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Market Profile: Atomic Fluorescence.

Comparable to the techniques of atomic absorption and atomic emission is the lesser-known method of atomic fluorescence spectroscopy (AFS). First developed in 1964 as an analytical technique, AFS is most often used for elemental analysis. When gas-phase atoms are excited to higher energy levels by absorption of electromagnetic radiation, an optical emission results. AFS analyzes this emission. This analysis is valuable in studying the electronic structure of atoms and measuring analyte concentrations. An advantage of AFS is that it can work with a large number of elements, a beneficial attribute when analyzing metals in biological samples, agricultural samples, water and industrial oils.

AFS systems include either a hollow cathode lamp or a laser to excite the atoms. A monochromator and photomultiplier tubes disperse and detect the atomic fluorescence at certain wavelengths, and a detector reads the emission and amplifies the signal.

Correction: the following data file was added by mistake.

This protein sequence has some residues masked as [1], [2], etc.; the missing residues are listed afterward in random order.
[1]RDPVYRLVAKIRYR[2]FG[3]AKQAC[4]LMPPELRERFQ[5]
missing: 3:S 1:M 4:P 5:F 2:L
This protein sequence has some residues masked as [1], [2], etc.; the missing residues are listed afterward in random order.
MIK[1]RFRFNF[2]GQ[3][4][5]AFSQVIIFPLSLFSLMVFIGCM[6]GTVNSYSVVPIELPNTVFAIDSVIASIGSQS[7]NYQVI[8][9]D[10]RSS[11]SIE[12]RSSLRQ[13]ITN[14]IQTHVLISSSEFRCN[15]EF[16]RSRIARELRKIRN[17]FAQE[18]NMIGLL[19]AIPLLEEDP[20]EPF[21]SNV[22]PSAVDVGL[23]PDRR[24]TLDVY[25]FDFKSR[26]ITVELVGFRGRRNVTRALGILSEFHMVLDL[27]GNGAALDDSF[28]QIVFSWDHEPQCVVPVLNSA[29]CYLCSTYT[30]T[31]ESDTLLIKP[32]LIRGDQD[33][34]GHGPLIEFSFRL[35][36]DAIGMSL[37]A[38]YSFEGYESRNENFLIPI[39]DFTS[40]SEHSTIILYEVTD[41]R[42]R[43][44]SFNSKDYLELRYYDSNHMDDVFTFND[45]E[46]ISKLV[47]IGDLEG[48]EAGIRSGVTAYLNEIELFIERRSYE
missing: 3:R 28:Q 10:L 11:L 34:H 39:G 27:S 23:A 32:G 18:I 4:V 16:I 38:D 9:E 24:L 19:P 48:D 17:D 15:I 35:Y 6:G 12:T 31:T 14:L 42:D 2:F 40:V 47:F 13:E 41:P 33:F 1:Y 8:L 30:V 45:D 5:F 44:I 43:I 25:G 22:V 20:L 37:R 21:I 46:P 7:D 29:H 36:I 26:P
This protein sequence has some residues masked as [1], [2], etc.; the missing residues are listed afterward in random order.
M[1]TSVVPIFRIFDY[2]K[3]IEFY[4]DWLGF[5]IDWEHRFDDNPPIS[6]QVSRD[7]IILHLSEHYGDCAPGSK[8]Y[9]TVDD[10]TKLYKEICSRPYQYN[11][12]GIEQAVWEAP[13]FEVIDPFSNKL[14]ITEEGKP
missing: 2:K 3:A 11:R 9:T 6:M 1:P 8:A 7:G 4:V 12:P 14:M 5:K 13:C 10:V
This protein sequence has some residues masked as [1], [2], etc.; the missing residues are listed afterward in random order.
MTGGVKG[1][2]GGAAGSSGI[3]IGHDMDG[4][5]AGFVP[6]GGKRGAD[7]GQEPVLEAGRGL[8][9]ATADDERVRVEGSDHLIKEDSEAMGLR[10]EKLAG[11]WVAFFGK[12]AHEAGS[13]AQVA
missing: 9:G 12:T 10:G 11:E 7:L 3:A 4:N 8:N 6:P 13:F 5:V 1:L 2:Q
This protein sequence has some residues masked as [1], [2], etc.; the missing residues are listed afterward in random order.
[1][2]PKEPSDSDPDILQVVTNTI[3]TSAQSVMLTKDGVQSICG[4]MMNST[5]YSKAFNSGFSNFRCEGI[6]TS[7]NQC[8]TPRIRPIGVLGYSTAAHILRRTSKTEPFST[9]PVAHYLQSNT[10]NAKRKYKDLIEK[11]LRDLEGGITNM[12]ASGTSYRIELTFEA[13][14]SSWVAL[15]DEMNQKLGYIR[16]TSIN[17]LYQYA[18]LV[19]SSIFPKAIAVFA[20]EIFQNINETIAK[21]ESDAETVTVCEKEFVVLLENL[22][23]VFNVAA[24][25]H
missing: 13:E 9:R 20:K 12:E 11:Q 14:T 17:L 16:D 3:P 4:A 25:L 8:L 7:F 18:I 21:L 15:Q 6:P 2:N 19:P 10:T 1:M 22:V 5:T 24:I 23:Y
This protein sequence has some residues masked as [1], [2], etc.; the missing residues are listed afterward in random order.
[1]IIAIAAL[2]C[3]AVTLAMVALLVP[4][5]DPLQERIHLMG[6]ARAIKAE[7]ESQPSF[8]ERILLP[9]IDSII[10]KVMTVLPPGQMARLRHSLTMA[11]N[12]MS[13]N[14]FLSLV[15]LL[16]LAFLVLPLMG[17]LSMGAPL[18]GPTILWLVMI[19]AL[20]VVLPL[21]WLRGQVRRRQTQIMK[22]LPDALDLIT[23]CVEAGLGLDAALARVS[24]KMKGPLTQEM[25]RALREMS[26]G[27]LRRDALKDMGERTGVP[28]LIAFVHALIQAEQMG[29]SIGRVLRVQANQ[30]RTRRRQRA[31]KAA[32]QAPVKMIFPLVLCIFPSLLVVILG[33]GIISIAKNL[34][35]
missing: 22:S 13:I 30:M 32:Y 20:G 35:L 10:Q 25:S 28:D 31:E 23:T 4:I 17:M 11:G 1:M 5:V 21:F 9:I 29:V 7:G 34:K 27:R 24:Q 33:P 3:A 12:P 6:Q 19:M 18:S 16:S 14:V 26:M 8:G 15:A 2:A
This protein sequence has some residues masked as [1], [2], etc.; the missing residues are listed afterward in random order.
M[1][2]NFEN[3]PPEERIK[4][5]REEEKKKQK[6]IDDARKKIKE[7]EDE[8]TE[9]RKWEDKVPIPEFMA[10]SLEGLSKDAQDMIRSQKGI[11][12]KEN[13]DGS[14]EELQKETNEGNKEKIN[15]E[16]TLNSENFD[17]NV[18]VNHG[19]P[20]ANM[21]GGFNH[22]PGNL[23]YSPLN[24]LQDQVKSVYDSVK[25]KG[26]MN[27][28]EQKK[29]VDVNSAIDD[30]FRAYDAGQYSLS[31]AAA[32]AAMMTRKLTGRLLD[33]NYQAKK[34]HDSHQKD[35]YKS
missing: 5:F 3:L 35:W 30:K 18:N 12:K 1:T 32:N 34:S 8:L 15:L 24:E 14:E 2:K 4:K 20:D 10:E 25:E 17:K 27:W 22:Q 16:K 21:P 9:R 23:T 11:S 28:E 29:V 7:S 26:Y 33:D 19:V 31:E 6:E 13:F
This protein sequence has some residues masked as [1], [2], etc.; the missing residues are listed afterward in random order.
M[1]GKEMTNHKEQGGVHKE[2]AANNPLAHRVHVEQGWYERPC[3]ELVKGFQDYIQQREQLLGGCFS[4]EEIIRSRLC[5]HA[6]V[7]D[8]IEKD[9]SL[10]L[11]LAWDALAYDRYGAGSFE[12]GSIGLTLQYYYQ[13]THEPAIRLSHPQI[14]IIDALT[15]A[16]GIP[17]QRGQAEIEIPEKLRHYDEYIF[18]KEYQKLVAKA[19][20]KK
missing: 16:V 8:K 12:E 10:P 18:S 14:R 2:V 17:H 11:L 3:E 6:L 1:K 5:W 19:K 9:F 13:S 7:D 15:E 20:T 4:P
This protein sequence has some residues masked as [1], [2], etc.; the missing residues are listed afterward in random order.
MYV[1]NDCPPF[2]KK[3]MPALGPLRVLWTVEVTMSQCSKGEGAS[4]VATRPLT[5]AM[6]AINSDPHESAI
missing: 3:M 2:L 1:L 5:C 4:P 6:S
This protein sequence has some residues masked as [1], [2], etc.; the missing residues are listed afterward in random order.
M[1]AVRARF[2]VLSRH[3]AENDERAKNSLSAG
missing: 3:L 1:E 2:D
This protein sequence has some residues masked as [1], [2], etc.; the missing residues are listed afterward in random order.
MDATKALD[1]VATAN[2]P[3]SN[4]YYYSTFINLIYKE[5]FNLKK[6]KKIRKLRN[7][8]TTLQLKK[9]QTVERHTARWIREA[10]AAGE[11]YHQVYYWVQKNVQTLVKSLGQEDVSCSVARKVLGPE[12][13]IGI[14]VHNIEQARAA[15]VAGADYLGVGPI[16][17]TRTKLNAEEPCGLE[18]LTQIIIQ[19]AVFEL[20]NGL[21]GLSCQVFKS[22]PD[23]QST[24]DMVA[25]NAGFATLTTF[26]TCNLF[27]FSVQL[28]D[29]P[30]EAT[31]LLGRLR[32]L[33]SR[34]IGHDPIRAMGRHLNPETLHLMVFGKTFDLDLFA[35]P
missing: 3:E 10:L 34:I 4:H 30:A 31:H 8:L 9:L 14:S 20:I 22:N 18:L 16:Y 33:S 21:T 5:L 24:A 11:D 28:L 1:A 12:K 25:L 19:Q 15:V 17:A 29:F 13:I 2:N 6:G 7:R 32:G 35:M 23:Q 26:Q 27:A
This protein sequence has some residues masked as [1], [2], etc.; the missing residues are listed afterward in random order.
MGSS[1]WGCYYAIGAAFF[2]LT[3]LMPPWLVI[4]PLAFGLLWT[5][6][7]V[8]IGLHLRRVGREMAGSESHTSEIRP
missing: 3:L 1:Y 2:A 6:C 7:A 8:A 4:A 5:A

Although AFS is not as commonly employed as other established methods, like atomic absorbance, its main advantage is greater sensitivity due to the fluorescence signal's low background noise. This sensitivity is more apparent when analyzing certain elements, such as mercury. Further developments in light sources and atomizers could greatly increase the number of applications of AFS. Currently, applications for AFS exist in the clinical, agricultural, geological and metallurgical, pharmaceutical and petrochemical industries.

Nearly all vendors of AFS are small companies that are able to focus their instrument development on niche markets. Larger instrument manufacturers have either abandoned the AFS market or opted not to enter it, as the demand for AFS is minimal. Current vendors of AFS include Aurora Instruments, PS Analytical, Tekran and Leeman Labs of Germany.

Though AFS is capable of becoming widely used, such growth is unlikely without the support of a major instrument manufacturer.
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Publication:Instrument Business Outlook
Article Type:Brief Article
Date:May 31, 2001
Words:289
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